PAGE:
Modern GPUs have still lots of fixed-function hardware which is hidden from the compute APIS. This includes: The blending stages, the triangle rasterization and a lot of on-chip queues. The shaders of course all map well to CUDA/OpenCL -- after all, shaders and the compute languages all use the same part of the GPU -- the general purpose shader cores. Think of those units as a bunch of very-wide SIMD CPUs (for instance, a GTX 580 has 16 cores with a 32 wide SIMD unit.)
You get access to the texture units via shaders though, so there's no need to implement that in "compute". If you would, your performance would suck most likely as you don't get access to the texture caches which are optimized for spatial layout.
You shouldn't underestimate the amount of work required for rasterization. This is a major problem, and if you throw all of the GPU at it you get roughly 25% of the raster hardware performance (see: High-Performance Software Rasterization on GPUs.) That includes the blending costs, which are also done by fixed-function units usually.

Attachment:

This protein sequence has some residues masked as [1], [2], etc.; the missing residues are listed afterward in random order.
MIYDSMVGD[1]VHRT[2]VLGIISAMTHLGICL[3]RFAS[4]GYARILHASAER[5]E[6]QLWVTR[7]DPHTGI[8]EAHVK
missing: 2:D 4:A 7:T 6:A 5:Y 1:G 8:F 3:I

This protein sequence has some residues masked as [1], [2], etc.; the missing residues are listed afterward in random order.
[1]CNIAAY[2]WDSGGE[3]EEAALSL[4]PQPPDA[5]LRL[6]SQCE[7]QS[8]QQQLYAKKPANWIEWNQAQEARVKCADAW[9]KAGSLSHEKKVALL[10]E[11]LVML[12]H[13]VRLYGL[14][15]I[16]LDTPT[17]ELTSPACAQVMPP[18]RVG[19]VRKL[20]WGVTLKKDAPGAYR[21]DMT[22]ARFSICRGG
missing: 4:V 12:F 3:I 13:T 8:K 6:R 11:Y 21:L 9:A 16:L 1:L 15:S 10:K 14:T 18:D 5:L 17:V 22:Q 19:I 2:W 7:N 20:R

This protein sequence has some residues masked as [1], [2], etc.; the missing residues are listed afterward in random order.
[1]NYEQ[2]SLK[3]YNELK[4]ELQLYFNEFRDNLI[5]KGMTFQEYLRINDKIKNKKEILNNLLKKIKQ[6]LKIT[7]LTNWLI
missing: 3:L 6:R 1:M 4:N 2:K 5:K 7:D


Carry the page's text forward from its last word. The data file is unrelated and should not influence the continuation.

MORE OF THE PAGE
Tesselation has also a fixed-function part which is difficult to emulate efficiently, as it amplifies the input up to 1:4096, and you surely don't want to reserve so much memory up-front.
Next, you get lots of performance penalties because you don't have access to framebuffer compression, as there is again dedicated hardware for this which is "hidden" from you when you're in compute only mode. Finally, as you don't have any on-chip queues, it will be difficult to reach the same utility ratio as the "graphics pipeline" gets (for instance, it can easily buffer output from vertex shaders depending on shader load, you can't switch shaders that flexibly.)